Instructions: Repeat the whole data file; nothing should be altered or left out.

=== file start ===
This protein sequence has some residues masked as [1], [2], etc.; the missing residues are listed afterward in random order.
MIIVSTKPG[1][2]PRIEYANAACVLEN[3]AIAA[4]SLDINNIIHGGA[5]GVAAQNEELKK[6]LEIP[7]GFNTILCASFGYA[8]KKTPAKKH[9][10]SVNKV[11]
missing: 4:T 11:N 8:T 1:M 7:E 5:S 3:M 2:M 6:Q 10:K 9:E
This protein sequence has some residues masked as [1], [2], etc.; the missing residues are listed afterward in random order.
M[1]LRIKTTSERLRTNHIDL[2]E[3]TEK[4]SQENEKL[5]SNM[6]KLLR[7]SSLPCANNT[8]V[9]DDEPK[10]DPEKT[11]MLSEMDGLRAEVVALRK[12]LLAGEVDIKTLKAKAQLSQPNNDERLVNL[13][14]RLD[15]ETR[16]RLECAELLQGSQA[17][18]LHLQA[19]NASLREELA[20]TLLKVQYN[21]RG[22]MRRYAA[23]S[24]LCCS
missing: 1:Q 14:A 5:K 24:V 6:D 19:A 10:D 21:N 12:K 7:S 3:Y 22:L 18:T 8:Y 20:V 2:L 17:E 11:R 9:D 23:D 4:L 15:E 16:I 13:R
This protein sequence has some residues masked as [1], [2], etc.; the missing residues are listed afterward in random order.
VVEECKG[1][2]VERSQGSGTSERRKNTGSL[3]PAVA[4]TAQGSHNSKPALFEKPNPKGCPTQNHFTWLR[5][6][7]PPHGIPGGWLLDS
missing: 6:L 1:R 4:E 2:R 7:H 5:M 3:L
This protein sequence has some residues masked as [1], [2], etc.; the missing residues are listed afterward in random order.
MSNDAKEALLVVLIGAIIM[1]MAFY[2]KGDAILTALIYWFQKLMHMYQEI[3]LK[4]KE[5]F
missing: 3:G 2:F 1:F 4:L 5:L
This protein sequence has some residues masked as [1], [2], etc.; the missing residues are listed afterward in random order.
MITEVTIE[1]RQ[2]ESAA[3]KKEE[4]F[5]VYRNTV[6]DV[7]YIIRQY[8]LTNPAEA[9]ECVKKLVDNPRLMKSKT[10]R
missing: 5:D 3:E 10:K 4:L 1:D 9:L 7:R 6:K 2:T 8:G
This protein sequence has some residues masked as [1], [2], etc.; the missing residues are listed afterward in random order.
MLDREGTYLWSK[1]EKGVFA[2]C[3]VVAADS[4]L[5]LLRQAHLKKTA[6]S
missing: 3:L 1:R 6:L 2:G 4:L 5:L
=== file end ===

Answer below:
This protein sequence has some residues masked as [1], [2], etc.; the missing residues are listed afterward in random order.
MIIVSTKPG[1][2]PRIEYANAACVLEN[3]AIAA[4]SLDINNIIHGGA[5]GVAAQNEELKK[6]LEIP[7]GFNTILCASFGYA[8]KKTPAKKH[9][10]SVNKV[11]
missing: 4:T 11:N 8:T 1:M 7:E 5:S 3:M 2:M 6:Q 10:K 9:E
This protein sequence has some residues masked as [1], [2], etc.; the missing residues are listed afterward in random order.
M[1]LRIKTTSERLRTNHIDL[2]E[3]TEK[4]SQENEKL[5]SNM[6]KLLR[7]SSLPCANNT[8]V[9]DDEPK[10]DPEKT[11]MLSEMDGLRAEVVALRK[12]LLAGEVDIKTLKAKAQLSQPNNDERLVNL[13][14]RLD[15]ETR[16]RLECAELLQGSQA[17][18]LHLQA[19]NASLREELA[20]TLLKVQYN[21]RG[22]MRRYAA[23]S[24]LCCS
missing: 1:Q 14:A 5:K 24:V 6:D 19:A 10:D 21:N 12:K 7:S 3:Y 22:L 18:T 8:Y 20:V 2:L 17:E 11:R 9:D 23:D 4:L 15:E 16:I 13:R
This protein sequence has some residues masked as [1], [2], etc.; the missing residues are listed afterward in random order.
VVEECKG[1][2]VERSQGSGTSERRKNTGSL[3]PAVA[4]TAQGSHNSKPALFEKPNPKGCPTQNHFTWLR[5][6][7]PPHGIPGGWLLDS
missing: 6:L 1:R 4:E 2:R 7:H 5:M 3:L
This protein sequence has some residues masked as [1], [2], etc.; the missing residues are listed afterward in random order.
MSNDAKEALLVVLIGAIIM[1]MAFY[2]KGDAILTALIYWFQKLMHMYQEI[3]LK[4]KE[5]F
missing: 3:G 2:F 1:F 4:L 5:L
This protein sequence has some residues masked as [1], [2], etc.; the missing residues are listed afterward in random order.
MITEVTIE[1]RQ[2]ESAA[3]KKEE[4]F[5]VYRNTV[6]DV[7]YIIRQY[8]LTNPAEA[9]ECVKKLVDNPRLMKSKT[10]R
missing: 5:D 3:E 10:K 4:L 1:D 9:L 7:R 6:K 2:T 8:G
This protein sequence has some residues masked as [1], [2], etc.; the missing residues are listed afterward in random order.
MLDREGTYLWSK[1]EKGVFA[2]C[3]VVAADS[4]L[5]LLRQAHLKKTA[6]S
missing: 3:L 1:R 6:L 2:G 4:L 5:L